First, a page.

With week one of the NFL season just days away, I’ve put together a list of quick tips for all the procrastinators out there that have yet to assemble their team. While waiting until the last minute makes it difficult to get as many steals in the later rounds, that doesn’t mean it’s impossible to maximize value in your draft.

Follow these tips to have the best possible team to hit the ground running for week one.

Wait to draft a QB

Wait, wait, wait, wait, wait, and wait some more before drafting a quarterback. There are too many solid quarterbacks that can be found in the late rounds like Dak Prescott, Kirk Cousins, Phillip Rivers, and Drew Brees. I’ve seen some of these quarterbacks fall into the thirteenth and fourteenth rounds of several drafts. There’s no reason to spend an early round on a quarterback when that pick could be used on a starting caliber running back or receiver. It’s much easier to find a replacement quarterback than a replacement running back during the season.

More importantly, don’t be the guy that drafts Patrick Mahomes in the second or third round. No quarterback has ever thrown 50 touchdowns in consecutive seasons. The odds are not in Mahomes favor to repeat the insane season he pulled off last year. Even if he was guaranteed to repeat last season, a second-round pick might still be too high for a quarterback. There’s just too much value at literally every other position.

Wait until the last two rounds for a defense and kicker

Without fail, the bears defense gets drafted before the tenth round, and Justin Tucker gets drafted before the twelfth. For the same reason as quarterbacks, wait until the last two rounds to tackle these roster spots. It’s better to grab players that can make a substantial impact on your roster.

It’s easy to stream defenses throughout the year. A good defense to draft in the last round of drafts is the Cowboys defense. They are a good unit that starts the season against the Giants, Redskins, and Dolphins. It doesn’t get much better than that.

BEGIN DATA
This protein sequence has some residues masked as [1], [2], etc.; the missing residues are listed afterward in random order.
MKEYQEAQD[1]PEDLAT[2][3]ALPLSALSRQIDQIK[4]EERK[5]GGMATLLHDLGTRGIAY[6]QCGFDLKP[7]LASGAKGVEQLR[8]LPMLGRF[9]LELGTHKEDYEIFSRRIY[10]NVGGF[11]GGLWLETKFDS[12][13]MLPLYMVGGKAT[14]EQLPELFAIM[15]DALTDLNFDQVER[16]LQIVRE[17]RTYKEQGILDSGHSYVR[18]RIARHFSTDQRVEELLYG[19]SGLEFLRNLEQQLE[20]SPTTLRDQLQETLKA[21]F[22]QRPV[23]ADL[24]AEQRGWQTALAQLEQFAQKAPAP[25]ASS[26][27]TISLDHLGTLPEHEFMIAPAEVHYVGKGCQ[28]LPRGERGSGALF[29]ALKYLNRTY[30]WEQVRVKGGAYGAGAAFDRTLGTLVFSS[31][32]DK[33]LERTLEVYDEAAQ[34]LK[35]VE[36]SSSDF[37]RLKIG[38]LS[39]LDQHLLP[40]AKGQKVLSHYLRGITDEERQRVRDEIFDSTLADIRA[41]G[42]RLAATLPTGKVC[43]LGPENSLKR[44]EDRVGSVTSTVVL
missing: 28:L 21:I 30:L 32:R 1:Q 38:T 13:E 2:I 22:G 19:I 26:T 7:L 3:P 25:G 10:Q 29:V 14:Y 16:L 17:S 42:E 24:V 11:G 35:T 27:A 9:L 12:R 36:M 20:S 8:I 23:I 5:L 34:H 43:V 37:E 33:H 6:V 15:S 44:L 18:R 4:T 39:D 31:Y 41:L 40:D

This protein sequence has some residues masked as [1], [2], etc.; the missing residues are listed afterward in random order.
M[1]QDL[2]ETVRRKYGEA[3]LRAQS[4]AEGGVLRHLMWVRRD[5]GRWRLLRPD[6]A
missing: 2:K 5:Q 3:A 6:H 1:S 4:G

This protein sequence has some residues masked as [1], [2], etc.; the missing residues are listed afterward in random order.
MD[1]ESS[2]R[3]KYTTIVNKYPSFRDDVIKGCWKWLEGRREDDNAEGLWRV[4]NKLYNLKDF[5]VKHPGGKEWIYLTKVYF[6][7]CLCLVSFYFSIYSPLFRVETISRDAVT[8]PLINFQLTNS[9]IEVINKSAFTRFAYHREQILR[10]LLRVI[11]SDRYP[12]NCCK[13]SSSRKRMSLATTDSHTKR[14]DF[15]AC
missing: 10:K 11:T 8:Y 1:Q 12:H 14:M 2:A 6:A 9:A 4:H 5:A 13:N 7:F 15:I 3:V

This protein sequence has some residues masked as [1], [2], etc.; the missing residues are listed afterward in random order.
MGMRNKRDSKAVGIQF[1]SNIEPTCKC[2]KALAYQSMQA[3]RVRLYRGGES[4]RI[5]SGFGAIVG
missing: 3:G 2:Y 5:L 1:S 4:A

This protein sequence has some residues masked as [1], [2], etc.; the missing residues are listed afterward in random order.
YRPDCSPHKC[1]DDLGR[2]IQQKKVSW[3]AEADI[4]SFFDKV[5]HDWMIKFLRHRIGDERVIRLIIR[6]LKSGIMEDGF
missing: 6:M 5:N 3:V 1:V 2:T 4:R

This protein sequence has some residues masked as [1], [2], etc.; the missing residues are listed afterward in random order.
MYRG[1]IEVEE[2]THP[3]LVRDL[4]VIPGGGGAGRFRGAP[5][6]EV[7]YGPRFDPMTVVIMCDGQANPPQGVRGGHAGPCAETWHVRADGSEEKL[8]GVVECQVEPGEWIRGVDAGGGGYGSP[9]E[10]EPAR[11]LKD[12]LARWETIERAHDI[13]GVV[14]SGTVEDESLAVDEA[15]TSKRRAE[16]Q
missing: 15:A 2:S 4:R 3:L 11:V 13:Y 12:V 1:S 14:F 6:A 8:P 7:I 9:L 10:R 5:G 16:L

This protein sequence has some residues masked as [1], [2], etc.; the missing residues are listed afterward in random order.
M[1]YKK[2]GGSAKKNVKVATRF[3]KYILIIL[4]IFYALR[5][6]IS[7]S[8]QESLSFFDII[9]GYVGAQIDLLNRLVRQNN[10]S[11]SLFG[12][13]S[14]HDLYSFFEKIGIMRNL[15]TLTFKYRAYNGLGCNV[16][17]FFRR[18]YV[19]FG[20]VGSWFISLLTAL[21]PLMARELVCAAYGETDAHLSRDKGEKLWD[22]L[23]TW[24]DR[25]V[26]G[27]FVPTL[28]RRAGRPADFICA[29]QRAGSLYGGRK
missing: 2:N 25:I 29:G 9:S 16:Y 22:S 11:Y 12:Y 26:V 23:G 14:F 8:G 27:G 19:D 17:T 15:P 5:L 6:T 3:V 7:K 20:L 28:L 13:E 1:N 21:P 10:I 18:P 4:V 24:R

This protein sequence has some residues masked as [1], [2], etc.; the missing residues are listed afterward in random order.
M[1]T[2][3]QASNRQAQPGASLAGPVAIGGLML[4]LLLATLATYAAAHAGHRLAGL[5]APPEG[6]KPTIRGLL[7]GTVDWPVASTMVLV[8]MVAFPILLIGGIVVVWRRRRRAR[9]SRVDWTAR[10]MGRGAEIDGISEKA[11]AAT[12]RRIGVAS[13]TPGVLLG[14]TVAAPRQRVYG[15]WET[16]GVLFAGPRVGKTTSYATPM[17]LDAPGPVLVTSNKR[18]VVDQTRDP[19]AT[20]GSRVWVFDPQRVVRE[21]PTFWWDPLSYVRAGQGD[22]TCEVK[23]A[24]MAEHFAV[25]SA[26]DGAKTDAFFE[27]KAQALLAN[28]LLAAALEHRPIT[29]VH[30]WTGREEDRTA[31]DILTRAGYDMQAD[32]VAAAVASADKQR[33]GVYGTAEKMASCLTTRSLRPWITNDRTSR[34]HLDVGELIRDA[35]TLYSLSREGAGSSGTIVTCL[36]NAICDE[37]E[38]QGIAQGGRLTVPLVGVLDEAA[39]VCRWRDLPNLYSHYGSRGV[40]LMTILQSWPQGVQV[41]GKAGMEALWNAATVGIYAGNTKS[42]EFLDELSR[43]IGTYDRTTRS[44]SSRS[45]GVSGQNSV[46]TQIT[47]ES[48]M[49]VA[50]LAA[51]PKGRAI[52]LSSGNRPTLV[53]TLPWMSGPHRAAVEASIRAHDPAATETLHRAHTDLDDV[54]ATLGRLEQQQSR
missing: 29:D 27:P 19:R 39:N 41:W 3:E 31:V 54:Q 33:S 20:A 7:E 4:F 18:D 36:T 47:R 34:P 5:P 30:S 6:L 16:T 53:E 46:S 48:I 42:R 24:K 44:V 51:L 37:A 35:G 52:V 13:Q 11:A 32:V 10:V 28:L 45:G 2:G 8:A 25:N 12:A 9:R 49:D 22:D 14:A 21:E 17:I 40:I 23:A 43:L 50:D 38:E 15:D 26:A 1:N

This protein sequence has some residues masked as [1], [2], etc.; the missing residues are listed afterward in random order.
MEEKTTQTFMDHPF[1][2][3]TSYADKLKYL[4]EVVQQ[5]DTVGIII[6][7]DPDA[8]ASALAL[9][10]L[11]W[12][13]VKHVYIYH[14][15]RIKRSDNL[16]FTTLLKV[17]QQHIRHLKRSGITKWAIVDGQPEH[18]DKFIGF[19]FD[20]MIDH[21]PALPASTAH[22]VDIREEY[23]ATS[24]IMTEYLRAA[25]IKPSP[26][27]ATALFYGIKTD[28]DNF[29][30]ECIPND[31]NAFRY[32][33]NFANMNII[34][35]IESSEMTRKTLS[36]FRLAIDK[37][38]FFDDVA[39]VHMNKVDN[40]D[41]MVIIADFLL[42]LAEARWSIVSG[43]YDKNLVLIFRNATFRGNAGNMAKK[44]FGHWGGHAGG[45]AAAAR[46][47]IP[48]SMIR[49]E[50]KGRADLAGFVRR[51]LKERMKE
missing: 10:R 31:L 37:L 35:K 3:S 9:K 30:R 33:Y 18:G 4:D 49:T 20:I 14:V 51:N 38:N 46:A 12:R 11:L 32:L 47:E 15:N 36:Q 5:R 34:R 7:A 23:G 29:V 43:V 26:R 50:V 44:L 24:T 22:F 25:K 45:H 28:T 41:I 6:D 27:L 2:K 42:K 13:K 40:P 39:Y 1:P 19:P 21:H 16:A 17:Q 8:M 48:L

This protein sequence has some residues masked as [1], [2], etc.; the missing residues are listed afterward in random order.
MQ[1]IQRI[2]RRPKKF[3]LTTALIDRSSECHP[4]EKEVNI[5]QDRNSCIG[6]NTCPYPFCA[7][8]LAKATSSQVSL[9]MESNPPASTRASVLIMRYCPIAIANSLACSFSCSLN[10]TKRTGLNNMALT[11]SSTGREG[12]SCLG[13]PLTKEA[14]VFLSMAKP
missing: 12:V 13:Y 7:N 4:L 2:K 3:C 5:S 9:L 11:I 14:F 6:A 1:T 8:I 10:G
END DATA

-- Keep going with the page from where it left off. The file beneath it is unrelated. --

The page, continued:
Kickers are pretty straightforward as well. Look for a kicker that plays on a good offense. Every year, roughly 50% of the kickers drafted as a top-twelve kicker actually finish in that position. Spend the later rounds looking for this season’s James Connor or Phillip Lindsay. A defense or kicker isn’t going to win a league, but a breakout player will.

Don’t get caught in a run

This is especially important in the early rounds, as this tip is all about maximizing value. If there are seven running backs taken in a row, don’t feel pressured to draft one as well. At that point it’s a reach to draft another one. It’s better to look at getting a wide receiver or a tight end. There are plenty of good players to get at all points in the draft, so get the best possible player whenever possible.    

Go get “your guy”

Everyone has their favorite sleeper. The guy that they are certain is going to break out, or at least outplay their given ADP. Go get that guy. After round seven or eight, people are only drafting players with substantial upside anyhow. Drafting a player like Justice Hill a couple rounds before he’s “supposed” to be drafted isn’t a bad thing. If Justice Hill gets 15 touches a game, or takes over the starting job on the Ravens, that 9th round pick was worth it. James Washington is another good example. If Washington gets the #2 job in Pittsburgh, he could finish as a WR2 by the end of the season. That would also be worth a 9th round pick.

There just isn’t a whole lot of risk in taking players with high upside late in the draft. Make sure you get your favorite guys.

Find a tier list online

Maybe the best advice is to come to the draft prepared. The easiest way to do that is to grab a tier list online. Most of the in-draft rankings, like ESPN, Yahoo, or NFL, just aren’t very good. For instance, ESPN has Le’Veon Bell ranked at #6 overall, which is way higher than the entire fantasy community has him ranked. Grabbing a tier list should assist in getting the best possible player at every pick.

How have your drafts been going so far? Reach out to me @camharperr on twitter! I’d love to hear about them.